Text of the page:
Question Video: Using the Charge-to-Mass Ratio to Find the Mass of a Particle | Nagwa Question Video: Using the Charge-to-Mass Ratio to Find the Mass of a Particle | Nagwa

# Question Video: Using the Charge-to-Mass Ratio to Find the Mass of a Particle Physics

A new particle has been discovered with a charge of 3.2 × 10⁻¹⁹ C and a charge-to-mass ratio of 4.45 × 10⁷ C/kg. What is the mass of the particle? Give your answer to 3 significant figures.

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### Video Transcript

A new particle has been discovered with a charge of 3.2 times 10 to the negative 19th coulombs and a charge-to-mass ratio of 4.45 times 10 to the seventh coulombs per kilogram. What is the mass of the particle? Give your answer to three significant figures.

The question is asking us to find the mass of a particle given its charge and its charge-to-mass ratio. This is possible because the charge-to-mass ratio provides a relationship between an object’s charge and its mass. Specifically, the charge-to-mass ratio is a particle’s charge divided by its mass. If we plug in values from the question, we have 4.45 times 10 to the seventh coulombs per kilogram is equal to 3.2 times 10 to the negative 19th coulombs divided by the unknown mass. To solve for mass, we multiply both sides by mass and divide by 4.45 times 10 to the seventh coulombs per kilogram.

On the left-hand side, we have 4.45 times 10 to the seventh coulombs per kilogram in both the numerator and the denominator, so the division leaves us with just mass. On the right-hand side, mass in the numerator divided by mass in the denominator is just one, and we’re left with 3.2 times 10 to the negative 19th coulombs divided by 4.45 times 10 to the seventh coulombs per kilogram. All that’s left is to calculate. Let’s start off by dividing 3.2 times 10 to the negative 19th by 4.45 times 10 to the seventh. Plugging into a calculator gives us 7.19101 and several more decimal places times 10 to the negative 27th. As for the units, we have coulombs divided by coulombs per kilogram. Coulombs in the numerator divided by coulombs in the denominator is just one. And having per kilograms in the denominator is equivalent to having just kilograms in the numerator. So the overall units of our answer will be kilograms, which is good because we’re looking for a mass.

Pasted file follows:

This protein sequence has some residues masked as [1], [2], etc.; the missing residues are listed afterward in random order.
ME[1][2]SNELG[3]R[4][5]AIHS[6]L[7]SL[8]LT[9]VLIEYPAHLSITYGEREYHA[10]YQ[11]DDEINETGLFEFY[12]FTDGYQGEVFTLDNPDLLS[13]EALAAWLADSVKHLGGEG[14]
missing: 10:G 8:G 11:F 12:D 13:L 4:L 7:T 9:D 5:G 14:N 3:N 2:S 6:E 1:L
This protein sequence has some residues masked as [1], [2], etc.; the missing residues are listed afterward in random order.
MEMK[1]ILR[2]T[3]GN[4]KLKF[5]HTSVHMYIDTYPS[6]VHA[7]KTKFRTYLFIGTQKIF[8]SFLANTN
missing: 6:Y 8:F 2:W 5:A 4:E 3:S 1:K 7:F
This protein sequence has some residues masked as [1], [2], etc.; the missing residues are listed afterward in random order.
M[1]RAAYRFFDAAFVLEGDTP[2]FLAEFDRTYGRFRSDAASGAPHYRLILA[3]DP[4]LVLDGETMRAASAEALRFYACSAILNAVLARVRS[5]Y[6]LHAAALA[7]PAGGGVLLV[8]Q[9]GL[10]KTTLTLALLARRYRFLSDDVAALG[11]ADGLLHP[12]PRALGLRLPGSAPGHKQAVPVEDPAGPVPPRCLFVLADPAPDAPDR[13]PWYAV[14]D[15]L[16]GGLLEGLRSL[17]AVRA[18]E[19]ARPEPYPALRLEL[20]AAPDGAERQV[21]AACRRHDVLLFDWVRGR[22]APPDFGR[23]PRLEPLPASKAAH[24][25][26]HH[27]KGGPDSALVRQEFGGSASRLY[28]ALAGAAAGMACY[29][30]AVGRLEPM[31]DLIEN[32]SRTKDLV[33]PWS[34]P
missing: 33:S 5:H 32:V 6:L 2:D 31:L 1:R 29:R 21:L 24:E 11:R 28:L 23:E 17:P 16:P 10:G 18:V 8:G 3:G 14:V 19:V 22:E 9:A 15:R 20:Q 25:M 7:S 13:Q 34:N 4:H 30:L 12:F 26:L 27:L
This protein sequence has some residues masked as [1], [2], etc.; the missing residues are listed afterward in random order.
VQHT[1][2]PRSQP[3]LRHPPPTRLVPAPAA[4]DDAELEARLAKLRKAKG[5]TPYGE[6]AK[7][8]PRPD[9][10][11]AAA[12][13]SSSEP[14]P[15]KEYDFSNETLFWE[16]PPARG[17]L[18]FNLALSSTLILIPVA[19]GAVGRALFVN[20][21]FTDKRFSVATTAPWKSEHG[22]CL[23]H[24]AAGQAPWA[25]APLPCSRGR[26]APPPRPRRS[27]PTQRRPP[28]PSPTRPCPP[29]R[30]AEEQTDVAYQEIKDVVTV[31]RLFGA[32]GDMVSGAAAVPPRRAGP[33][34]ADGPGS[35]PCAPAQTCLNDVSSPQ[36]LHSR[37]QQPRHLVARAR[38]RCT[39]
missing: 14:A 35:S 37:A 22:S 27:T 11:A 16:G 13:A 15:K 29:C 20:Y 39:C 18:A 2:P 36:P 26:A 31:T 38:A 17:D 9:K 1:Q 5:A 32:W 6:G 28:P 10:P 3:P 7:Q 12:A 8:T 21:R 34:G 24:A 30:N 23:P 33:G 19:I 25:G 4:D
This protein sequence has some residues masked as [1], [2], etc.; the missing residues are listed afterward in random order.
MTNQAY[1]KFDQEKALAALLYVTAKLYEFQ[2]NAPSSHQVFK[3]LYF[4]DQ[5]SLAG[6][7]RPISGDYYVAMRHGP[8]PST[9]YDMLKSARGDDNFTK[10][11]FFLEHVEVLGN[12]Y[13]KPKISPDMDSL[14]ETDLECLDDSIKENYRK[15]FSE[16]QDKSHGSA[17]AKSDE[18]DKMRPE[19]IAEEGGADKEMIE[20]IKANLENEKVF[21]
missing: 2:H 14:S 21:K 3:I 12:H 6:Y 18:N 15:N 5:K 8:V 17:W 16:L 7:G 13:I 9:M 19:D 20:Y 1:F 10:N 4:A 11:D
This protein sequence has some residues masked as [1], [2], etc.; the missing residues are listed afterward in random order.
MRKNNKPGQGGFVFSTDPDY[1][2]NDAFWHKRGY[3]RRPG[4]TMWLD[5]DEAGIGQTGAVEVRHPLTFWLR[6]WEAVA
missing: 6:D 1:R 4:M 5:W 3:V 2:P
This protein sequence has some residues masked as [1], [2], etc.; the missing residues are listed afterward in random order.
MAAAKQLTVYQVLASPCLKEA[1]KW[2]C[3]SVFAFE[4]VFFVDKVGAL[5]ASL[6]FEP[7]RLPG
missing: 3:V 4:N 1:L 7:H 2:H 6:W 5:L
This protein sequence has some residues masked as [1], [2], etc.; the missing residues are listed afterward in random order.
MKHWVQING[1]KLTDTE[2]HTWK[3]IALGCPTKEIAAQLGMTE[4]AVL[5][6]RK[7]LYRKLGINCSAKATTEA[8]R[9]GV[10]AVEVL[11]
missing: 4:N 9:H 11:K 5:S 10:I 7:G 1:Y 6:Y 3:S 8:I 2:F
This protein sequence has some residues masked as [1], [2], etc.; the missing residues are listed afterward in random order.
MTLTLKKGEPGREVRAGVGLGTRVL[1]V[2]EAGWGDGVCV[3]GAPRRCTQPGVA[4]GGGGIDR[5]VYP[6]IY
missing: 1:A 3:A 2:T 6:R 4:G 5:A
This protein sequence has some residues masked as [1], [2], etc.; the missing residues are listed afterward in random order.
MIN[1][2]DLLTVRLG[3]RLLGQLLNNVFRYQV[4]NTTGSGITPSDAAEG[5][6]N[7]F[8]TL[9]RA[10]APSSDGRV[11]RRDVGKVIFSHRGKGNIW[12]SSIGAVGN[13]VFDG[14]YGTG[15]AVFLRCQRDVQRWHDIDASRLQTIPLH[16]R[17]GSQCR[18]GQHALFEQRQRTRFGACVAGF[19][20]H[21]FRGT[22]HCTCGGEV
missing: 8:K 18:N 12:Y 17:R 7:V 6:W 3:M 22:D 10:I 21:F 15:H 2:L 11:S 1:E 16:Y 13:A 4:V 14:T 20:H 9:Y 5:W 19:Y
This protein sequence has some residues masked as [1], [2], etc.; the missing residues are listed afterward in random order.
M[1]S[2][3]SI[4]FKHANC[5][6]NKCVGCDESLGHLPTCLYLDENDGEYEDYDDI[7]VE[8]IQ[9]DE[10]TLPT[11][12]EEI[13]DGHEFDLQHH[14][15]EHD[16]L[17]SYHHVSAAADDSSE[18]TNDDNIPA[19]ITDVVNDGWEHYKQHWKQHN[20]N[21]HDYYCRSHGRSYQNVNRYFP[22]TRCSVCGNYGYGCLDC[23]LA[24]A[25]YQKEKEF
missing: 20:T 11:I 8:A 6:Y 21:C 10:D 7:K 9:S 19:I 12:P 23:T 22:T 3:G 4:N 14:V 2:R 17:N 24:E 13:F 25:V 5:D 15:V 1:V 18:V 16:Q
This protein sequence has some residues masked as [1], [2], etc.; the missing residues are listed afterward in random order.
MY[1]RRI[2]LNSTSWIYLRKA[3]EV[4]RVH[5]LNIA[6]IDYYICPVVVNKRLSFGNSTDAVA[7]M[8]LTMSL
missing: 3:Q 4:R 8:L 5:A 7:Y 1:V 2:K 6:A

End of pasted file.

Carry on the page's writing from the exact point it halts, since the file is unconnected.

Now we just need to round our answer so it has three significant figures. The first three significant digits of our answer are seven, one, and nine. Looking at the next digit, one is less than five, so nine doesn’t change when we round to three significant figures. So to three significant figures, the mass of our particle is 7.19 times 10 to the negative 27th kilograms. As it happens, this mass that we’ve calculated and the provided charge match up very closely with the mass and charge of an 𝛼 particle.

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